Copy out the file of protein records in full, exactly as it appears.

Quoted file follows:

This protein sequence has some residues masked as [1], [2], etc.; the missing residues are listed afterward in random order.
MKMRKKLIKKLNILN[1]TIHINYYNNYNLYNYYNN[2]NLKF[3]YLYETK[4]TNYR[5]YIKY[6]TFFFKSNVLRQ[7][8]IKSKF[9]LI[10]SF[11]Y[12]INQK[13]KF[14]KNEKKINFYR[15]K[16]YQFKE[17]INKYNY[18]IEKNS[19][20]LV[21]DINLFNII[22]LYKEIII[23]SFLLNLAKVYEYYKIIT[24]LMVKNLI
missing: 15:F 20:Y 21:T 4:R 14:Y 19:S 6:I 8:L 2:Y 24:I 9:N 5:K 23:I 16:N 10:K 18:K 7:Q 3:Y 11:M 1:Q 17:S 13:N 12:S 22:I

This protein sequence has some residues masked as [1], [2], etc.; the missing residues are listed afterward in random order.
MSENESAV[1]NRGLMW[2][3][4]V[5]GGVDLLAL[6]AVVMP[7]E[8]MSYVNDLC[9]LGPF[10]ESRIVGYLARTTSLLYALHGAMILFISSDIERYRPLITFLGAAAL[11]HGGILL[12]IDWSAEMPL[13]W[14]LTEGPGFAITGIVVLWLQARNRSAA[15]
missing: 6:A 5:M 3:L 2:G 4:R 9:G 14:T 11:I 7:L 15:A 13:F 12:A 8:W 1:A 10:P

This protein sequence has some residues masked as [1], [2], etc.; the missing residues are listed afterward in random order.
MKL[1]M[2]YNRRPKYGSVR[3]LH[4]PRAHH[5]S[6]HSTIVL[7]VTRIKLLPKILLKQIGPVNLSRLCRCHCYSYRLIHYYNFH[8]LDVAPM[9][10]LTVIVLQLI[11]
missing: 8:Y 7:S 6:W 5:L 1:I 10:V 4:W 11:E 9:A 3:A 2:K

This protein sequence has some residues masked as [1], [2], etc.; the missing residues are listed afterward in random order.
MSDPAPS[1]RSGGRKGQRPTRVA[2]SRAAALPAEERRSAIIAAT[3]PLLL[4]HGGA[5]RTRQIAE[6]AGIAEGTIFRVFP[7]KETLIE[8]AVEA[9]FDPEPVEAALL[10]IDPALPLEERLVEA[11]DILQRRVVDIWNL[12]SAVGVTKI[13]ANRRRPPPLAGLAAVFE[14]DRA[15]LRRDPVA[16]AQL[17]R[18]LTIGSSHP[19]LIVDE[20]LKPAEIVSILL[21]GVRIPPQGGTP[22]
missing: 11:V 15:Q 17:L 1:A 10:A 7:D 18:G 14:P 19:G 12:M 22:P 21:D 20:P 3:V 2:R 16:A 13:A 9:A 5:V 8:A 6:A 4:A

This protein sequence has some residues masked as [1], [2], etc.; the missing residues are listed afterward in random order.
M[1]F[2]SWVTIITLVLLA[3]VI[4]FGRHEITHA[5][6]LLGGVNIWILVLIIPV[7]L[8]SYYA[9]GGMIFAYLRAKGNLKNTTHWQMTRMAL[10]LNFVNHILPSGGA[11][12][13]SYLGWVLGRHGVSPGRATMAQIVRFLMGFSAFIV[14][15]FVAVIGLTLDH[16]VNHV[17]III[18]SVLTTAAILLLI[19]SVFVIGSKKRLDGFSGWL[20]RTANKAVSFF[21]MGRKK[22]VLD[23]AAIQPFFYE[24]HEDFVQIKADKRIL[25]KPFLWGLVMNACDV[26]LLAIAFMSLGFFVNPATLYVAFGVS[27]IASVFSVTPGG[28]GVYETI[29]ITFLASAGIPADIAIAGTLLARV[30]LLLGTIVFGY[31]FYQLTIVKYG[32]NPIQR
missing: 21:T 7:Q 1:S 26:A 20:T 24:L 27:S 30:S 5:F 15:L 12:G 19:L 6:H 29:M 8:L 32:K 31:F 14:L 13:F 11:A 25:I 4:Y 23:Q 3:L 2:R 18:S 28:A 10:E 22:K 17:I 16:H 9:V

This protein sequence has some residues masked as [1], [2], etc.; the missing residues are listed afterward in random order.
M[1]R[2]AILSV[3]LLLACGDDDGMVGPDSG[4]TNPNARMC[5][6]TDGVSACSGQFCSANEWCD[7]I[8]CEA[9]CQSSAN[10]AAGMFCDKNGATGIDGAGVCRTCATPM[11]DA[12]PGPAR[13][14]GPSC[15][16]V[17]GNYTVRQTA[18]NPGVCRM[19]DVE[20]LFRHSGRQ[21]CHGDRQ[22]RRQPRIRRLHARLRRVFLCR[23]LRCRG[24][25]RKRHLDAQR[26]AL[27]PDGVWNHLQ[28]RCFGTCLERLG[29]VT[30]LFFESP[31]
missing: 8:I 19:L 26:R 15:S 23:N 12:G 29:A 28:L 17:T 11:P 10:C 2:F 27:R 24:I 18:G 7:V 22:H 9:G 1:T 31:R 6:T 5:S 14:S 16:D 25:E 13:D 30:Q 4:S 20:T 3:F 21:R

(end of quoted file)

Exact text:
This protein sequence has some residues masked as [1], [2], etc.; the missing residues are listed afterward in random order.
MKMRKKLIKKLNILN[1]TIHINYYNNYNLYNYYNN[2]NLKF[3]YLYETK[4]TNYR[5]YIKY[6]TFFFKSNVLRQ[7][8]IKSKF[9]LI[10]SF[11]Y[12]INQK[13]KF[14]KNEKKINFYR[15]K[16]YQFKE[17]INKYNY[18]IEKNS[19][20]LV[21]DINLFNII[22]LYKEIII[23]SFLLNLAKVYEYYKIIT[24]LMVKNLI
missing: 15:F 20:Y 21:T 4:R 14:Y 19:S 6:I 8:L 2:Y 24:I 9:N 5:K 23:I 16:N 10:K 18:K 7:Q 3:Y 11:M 1:Q 17:S 13:N 12:S 22:I

This protein sequence has some residues masked as [1], [2], etc.; the missing residues are listed afterward in random order.
MSENESAV[1]NRGLMW[2][3][4]V[5]GGVDLLAL[6]AVVMP[7]E[8]MSYVNDLC[9]LGPF[10]ESRIVGYLARTTSLLYALHGAMILFISSDIERYRPLITFLGAAAL[11]HGGILL[12]IDWSAEMPL[13]W[14]LTEGPGFAITGIVVLWLQARNRSAA[15]
missing: 6:A 5:M 3:L 2:G 4:R 9:G 14:T 11:I 7:L 15:A 13:F 12:A 8:W 1:A 10:P

This protein sequence has some residues masked as [1], [2], etc.; the missing residues are listed afterward in random order.
MKL[1]M[2]YNRRPKYGSVR[3]LH[4]PRAHH[5]S[6]HSTIVL[7]VTRIKLLPKILLKQIGPVNLSRLCRCHCYSYRLIHYYNFH[8]LDVAPM[9][10]LTVIVLQLI[11]
missing: 8:Y 7:S 6:W 5:L 1:I 10:V 4:W 11:E 9:A 3:A 2:K

This protein sequence has some residues masked as [1], [2], etc.; the missing residues are listed afterward in random order.
MSDPAPS[1]RSGGRKGQRPTRVA[2]SRAAALPAEERRSAIIAAT[3]PLLL[4]HGGA[5]RTRQIAE[6]AGIAEGTIFRVFP[7]KETLIE[8]AVEA[9]FDPEPVEAALL[10]IDPALPLEERLVEA[11]DILQRRVVDIWNL[12]SAVGVTKI[13]ANRRRPPPLAGLAAVFE[14]DRA[15]LRRDPVA[16]AQL[17]R[18]LTIGSSHP[19]LIVDE[20]LKPAEIVSILL[21]GVRIPPQGGTP[22]
missing: 11:V 15:Q 17:L 1:A 10:A 7:D 18:G 14:P 19:G 12:M 22:P 21:D 20:P 3:V 2:R 16:A 13:A 9:A 5:V 8:A 6:A 4:A

This protein sequence has some residues masked as [1], [2], etc.; the missing residues are listed afterward in random order.
M[1]F[2]SWVTIITLVLLA[3]VI[4]FGRHEITHA[5][6]LLGGVNIWILVLIIPV[7]L[8]SYYA[9]GGMIFAYLRAKGNLKNTTHWQMTRMAL[10]LNFVNHILPSGGA[11][12][13]SYLGWVLGRHGVSPGRATMAQIVRFLMGFSAFIV[14][15]FVAVIGLTLDH[16]VNHV[17]III[18]SVLTTAAILLLI[19]SVFVIGSKKRLDGFSGWL[20]RTANKAVSFF[21]MGRKK[22]VLD[23]AAIQPFFYE[24]HEDFVQIKADKRIL[25]KPFLWGLVMNACDV[26]LLAIAFMSLGFFVNPATLYVAFGVS[27]IASVFSVTPGG[28]GVYETI[29]ITFLASAGIPADIAIAGTLLARV[30]LLLGTIVFGY[31]FYQLTIVKYG[32]NPIQR
missing: 21:T 7:Q 1:S 26:A 20:T 24:L 27:S 30:S 5:F 15:L 12:G 19:L 6:H 29:M 8:L 32:K 31:F 14:L 13:F 11:A 25:I 4:Y 23:Q 3:L 2:R 18:S 28:A 10:E 22:K 17:I 16:H 9:V

This protein sequence has some residues masked as [1], [2], etc.; the missing residues are listed afterward in random order.
M[1]R[2]AILSV[3]LLLACGDDDGMVGPDSG[4]TNPNARMC[5][6]TDGVSACSGQFCSANEWCD[7]I[8]CEA[9]CQSSAN[10]AAGMFCDKNGATGIDGAGVCRTCATPM[11]DA[12]PGPAR[13][14]GPSC[15][16]V[17]GNYTVRQTA[18]NPGVCRM[19]DVE[20]LFRHSGRQ[21]CHGDRQ[22]RRQPRIRRLHARLRRVFLCR[23]LRCRG[24][25]RKRHLDAQR[26]AL[27]PDGVWNHLQ[28]RCFGTCLERLG[29]VT[30]LFFESP[31]
missing: 8:I 19:L 26:R 15:S 23:N 12:G 29:A 28:L 17:T 11:P 10:C 2:F 27:R 24:I 18:G 7:V 22:H 9:G 1:T 31:R 6:T 5:S 14:S 16:D 25:E 13:D 30:Q 4:S 20:T 3:F 21:R